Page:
J. Irwin Miller, Cummins Entrepreneur, Dies at 95

Joseph Irwin Miller, 95, former Cummins chairman & CEO, died yesterday. He is remembered for building Cummins from a family business into a Fortune 500 company with more than 25,000 employees in 131 countries and more than $6 billion in annual sales.

During the 1940s and 1950s, the company's primary strategy was set forth by Miller. He was named president in 1945 and chairman of the board in 1951.

Under his direction, the company set a high priority on research that would come up with new diesel technology. Second, Cummins worked to reduce costs, while maintaining high product standards. Third, the company created a national network of independent distributors through which it could develop and maintain a close relationship with customers.

Using this blueprint, Cummins sales increased from $20 million in 1946 to more than $100 million in just a decade.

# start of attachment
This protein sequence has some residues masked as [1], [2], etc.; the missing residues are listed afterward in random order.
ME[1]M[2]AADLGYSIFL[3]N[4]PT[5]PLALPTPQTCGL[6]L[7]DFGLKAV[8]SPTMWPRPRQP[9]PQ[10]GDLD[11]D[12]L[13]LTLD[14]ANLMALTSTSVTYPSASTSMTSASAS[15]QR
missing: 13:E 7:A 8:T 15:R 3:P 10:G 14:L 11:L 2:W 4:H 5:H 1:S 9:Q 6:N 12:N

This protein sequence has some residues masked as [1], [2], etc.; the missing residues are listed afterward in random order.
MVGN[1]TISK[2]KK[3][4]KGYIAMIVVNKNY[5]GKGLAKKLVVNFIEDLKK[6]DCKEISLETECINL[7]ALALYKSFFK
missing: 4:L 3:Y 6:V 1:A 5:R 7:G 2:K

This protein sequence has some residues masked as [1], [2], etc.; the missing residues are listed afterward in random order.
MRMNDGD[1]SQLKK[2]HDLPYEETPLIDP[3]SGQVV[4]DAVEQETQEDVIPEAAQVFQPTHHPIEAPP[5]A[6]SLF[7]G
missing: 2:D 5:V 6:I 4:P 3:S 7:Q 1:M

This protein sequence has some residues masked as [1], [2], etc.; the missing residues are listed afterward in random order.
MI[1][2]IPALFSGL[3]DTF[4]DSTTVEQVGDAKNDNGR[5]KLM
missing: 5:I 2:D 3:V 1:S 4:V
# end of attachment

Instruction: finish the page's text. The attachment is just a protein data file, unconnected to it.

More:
With degrees from Yale (1931) and Oxford (1933), and following a brief apprenticeship with a family-owned grocery chain in San Francisco, Miller went to work for Cummins in 1934 as the company's second general manager.

In 1942 Miller was commissioned as a lieutenant in the Navy Air Corps, where he served aboard the carrier Langley. He saw action in the Marshall Islands, Truk and New Guinea, but was called home to assume the role of executive vp of Cummins Engine.

In his youth, Miller also spent many hours in the workshop of Clessie Cummins, the diesel engine promoter who founded Cummins Engine Co. in 1919 and who had been the family chauffeur. The family invested heavily in the Cummins engine, with W. G. Miller, the uncle of J. Miller, serving as one of the principals and a member of the Board of the newly created manufacturing entity.

Miller realized that for his birthplace, Columbus, IN, to prosper it needed to offer an enhanced quality of life and cultural advantages. To that end, he directed the Cummins Engine Foundation, in the 1950s and again in the 1960s, to start paying the fees of promising young architects who were commissioned by Columbus to design public buildings, including schools.

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